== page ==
Bijan Mossavar-Rahmani

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Bijan Mossavar-Rahmani is Chairman of Mondoil Enterprises, LLC, a privately-held company active in international oil and gas operations with a focus in West Africa.

Between 1988 and 1996, he was President of Apache International, Inc., prior to which he served as Assistant Director for International Energy Studies, Energy and Environmental Policy Center, Harvard University. A former delegate to OPEC Ministerial Conferences, Mossavar-Rahmani has authored or edited ten books and dozens of articles on global energy markets. Mossavar-Rahmani is active in industry and international affairs, and serves as Chairman of the Board of Foxtrot International LDC, Member of the Visiting Committee on Islamic Art of New York City’s Metropolitan Museum of Art, Member of the Visiting Committee of the John F. Kennedy School of Government and Director of The Persepolis Foundation. He holds degrees from Princeton and Harvard Universities and has been decorated a Commandeur de l’Ordre National de la Cote d’Ivoire for services to that country.

He is also the funder ($15m) of the now-renamed Mossavar-Rahmani Center for Business and Government at Harvard.

Apart from being a collector of Persian Art, Mossavar-Rahmani is a member of the American Iranian Council (AIC) [1] Professor Hooshang Amirahmadi, President of AIC, was among a small group of invited guests at the ceremony where Mossavar-Rahmani handed over the money. On behalf of the Council’s Board of Directors, he:

"congratulated Sharmin and Bijan for their extraordinary achievements and wished them the best in their noble efforts to bring business and government together in a responsible partnership for the betterment of societies worldwide."

Dr. Larry Summers, President of Harvard University, in his opening statement at the ceremony,

"thanked Sharmin and Bijan for their “farsighted and extraordinary gift.” He characterized the Mossavar-Rahmani Center for Business & Government, the JFK School’s largest center, as a “far-flunked” [sic] center and an institution of “remarkable breadth.” " [2]

Mondoil Enterprises

Mondoil Enterprises is funded by the Overseas Private Investment Corporation (OPIC), a government agency that provides loans and investment insurance to U.S. companies doing business around the world. Proponents of OPIC claim that the agency helps the U.S. economy and promotes economic development abroad. Vásquez & Welborn's Cato Institute study took a close look at OPIC activity in the past four years and undercut this rationale. They argue that the OPIC lowers U.S. economic output by transferring resources from productive uses to politically favored ones.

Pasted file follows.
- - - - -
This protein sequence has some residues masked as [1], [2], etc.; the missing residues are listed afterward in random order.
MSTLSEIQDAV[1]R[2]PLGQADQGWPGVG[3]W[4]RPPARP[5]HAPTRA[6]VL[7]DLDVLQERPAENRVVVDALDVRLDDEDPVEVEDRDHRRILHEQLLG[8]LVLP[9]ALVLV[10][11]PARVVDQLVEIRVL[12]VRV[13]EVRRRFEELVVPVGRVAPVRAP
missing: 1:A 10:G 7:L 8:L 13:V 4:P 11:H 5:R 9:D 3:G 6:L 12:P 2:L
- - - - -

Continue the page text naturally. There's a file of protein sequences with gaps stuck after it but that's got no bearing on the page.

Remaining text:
"OPIC beneficiaries are highly concentrated in terms of companies and industries. The majority of OPIC’s largesse goes to a small group of large multinational corporations and overwhelmingly supports a few highly profitable industries such as oil and gas, financial services, and power. OPIC activity is also highly concentrated geographically. A handful of troubled emerging market economies has received 60 percent of OPIC support in the past four years. The agency’s finance and insurance for those countries represented only 3 percent of their total foreign direct investment. In other countries that are unable to attract foreign investment because they do not have the proper policy environment, OPIC support undermines development by rewarding the lack of policy reform. OPIC’s record does not live up to its advocates’ rhetoric. Congress should abolish this font of international corporate welfare."[1]

Nearly all OPIC finance and insurance goes to large corporations, such as Citibank, Enron, Caterpillar Corporation, and Bechtel. Mondoil was given $25m for its activities in the Ivory Coast (Vásquez & Welborn, 2003: 10)



  1. Vásquez I. & Welborn J (2003) Reauthorize or Retire the Overseas Private Investment Corporation? Foreign Policy Briefing No. 78 September 15, The Cato Institute.